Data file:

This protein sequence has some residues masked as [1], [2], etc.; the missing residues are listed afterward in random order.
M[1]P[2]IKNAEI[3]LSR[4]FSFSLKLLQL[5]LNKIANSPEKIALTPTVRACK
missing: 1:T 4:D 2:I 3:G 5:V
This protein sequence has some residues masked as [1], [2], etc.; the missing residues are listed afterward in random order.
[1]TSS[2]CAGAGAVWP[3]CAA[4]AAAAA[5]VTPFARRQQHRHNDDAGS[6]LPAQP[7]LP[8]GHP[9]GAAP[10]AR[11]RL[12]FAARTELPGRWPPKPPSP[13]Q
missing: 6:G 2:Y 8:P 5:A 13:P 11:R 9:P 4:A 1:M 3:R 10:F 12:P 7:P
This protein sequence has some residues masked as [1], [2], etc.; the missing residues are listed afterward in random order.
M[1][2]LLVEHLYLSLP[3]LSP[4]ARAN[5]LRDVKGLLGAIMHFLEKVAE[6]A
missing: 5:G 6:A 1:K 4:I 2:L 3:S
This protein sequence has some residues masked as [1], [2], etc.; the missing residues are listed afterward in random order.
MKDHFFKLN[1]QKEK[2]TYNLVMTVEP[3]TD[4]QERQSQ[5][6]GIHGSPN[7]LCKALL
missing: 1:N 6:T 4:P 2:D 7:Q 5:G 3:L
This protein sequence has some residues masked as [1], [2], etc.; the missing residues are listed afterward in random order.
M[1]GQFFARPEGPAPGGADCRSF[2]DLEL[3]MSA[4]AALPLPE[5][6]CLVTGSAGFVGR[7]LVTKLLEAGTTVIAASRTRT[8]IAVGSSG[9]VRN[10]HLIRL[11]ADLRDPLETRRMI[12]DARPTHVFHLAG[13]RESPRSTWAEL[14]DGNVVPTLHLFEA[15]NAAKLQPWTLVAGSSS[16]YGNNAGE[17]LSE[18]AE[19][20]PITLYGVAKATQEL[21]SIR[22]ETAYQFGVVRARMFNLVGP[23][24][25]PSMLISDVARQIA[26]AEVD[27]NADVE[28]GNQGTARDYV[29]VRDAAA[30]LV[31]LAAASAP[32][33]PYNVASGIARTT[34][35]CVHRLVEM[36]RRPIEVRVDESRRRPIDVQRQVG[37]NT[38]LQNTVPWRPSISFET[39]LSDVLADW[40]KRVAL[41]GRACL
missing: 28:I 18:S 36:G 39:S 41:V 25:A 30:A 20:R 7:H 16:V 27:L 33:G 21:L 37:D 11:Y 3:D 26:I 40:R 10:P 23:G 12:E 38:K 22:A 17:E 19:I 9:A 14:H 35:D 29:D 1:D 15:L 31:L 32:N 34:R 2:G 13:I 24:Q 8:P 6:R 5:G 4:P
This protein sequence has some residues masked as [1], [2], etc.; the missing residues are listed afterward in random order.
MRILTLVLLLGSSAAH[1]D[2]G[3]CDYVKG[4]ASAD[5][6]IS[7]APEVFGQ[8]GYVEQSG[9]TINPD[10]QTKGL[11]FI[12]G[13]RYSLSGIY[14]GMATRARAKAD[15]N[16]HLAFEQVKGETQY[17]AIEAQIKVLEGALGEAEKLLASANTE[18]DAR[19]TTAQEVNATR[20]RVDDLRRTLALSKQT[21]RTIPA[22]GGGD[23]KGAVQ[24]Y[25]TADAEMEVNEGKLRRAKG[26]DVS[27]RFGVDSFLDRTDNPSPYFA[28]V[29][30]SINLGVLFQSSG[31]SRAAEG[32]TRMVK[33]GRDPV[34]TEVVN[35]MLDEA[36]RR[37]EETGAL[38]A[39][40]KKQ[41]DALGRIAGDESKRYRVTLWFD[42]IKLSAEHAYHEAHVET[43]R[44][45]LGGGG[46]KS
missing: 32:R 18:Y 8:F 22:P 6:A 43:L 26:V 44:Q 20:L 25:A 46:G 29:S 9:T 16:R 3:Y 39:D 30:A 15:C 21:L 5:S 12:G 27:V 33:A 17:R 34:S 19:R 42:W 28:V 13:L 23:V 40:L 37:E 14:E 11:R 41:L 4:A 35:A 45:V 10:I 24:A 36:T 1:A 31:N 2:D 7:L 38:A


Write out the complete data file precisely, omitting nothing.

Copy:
This protein sequence has some residues masked as [1], [2], etc.; the missing residues are listed afterward in random order.
M[1]P[2]IKNAEI[3]LSR[4]FSFSLKLLQL[5]LNKIANSPEKIALTPTVRACK
missing: 1:T 4:D 2:I 3:G 5:V
This protein sequence has some residues masked as [1], [2], etc.; the missing residues are listed afterward in random order.
[1]TSS[2]CAGAGAVWP[3]CAA[4]AAAAA[5]VTPFARRQQHRHNDDAGS[6]LPAQP[7]LP[8]GHP[9]GAAP[10]AR[11]RL[12]FAARTELPGRWPPKPPSP[13]Q
missing: 6:G 2:Y 8:P 5:A 13:P 11:R 9:P 4:A 1:M 3:R 10:F 12:P 7:P
This protein sequence has some residues masked as [1], [2], etc.; the missing residues are listed afterward in random order.
M[1][2]LLVEHLYLSLP[3]LSP[4]ARAN[5]LRDVKGLLGAIMHFLEKVAE[6]A
missing: 5:G 6:A 1:K 4:I 2:L 3:S
This protein sequence has some residues masked as [1], [2], etc.; the missing residues are listed afterward in random order.
MKDHFFKLN[1]QKEK[2]TYNLVMTVEP[3]TD[4]QERQSQ[5][6]GIHGSPN[7]LCKALL
missing: 1:N 6:T 4:P 2:D 7:Q 5:G 3:L
This protein sequence has some residues masked as [1], [2], etc.; the missing residues are listed afterward in random order.
M[1]GQFFARPEGPAPGGADCRSF[2]DLEL[3]MSA[4]AALPLPE[5][6]CLVTGSAGFVGR[7]LVTKLLEAGTTVIAASRTRT[8]IAVGSSG[9]VRN[10]HLIRL[11]ADLRDPLETRRMI[12]DARPTHVFHLAG[13]RESPRSTWAEL[14]DGNVVPTLHLFEA[15]NAAKLQPWTLVAGSSS[16]YGNNAGE[17]LSE[18]AE[19][20]PITLYGVAKATQEL[21]SIR[22]ETAYQFGVVRARMFNLVGP[23][24][25]PSMLISDVARQIA[26]AEVD[27]NADVE[28]GNQGTARDYV[29]VRDAAA[30]LV[31]LAAASAP[32][33]PYNVASGIARTT[34][35]CVHRLVEM[36]RRPIEVRVDESRRRPIDVQRQVG[37]NT[38]LQNTVPWRPSISFET[39]LSDVLADW[40]KRVAL[41]GRACL
missing: 28:I 18:S 36:G 39:S 41:V 25:A 30:A 20:R 7:H 16:V 27:L 33:G 21:L 37:D 11:Y 3:D 26:I 40:R 10:P 23:G 12:E 38:K 22:A 17:E 19:I 9:A 14:H 35:D 29:D 1:D 15:L 31:L 32:N 34:R 2:G 13:I 24:Q 8:P 6:R 5:G 4:P
This protein sequence has some residues masked as [1], [2], etc.; the missing residues are listed afterward in random order.
MRILTLVLLLGSSAAH[1]D[2]G[3]CDYVKG[4]ASAD[5][6]IS[7]APEVFGQ[8]GYVEQSG[9]TINPD[10]QTKGL[11]FI[12]G[13]RYSLSGIY[14]GMATRARAKAD[15]N[16]HLAFEQVKGETQY[17]AIEAQIKVLEGALGEAEKLLASANTE[18]DAR[19]TTAQEVNATR[20]RVDDLRRTLALSKQT[21]RTIPA[22]GGGD[23]KGAVQ[24]Y[25]TADAEMEVNEGKLRRAKG[26]DVS[27]RFGVDSFLDRTDNPSPYFA[28]V[29][30]SINLGVLFQSSG[31]SRAAEG[32]TRMVK[33]GRDPV[34]TEVVN[35]MLDEA[36]RR[37]EETGAL[38]A[39][40]KKQ[41]DALGRIAGDESKRYRVTLWFD[42]IKLSAEHAYHEAHVET[43]R[44][45]LGGGG[46]KS
missing: 32:R 18:Y 8:F 22:P 6:A 43:L 26:V 44:Q 20:L 25:A 46:G 29:S 9:T 16:R 3:Y 39:D 30:A 15:C 21:L 5:S 12:G 27:V 33:A 17:R 34:S 19:R 42:W 28:V 13:L 23:V 40:L 37:E 14:E 11:R 41:L 4:A 35:A 45:V 10:I 24:A 36:T 1:A 31:N 2:D 7:L 38:A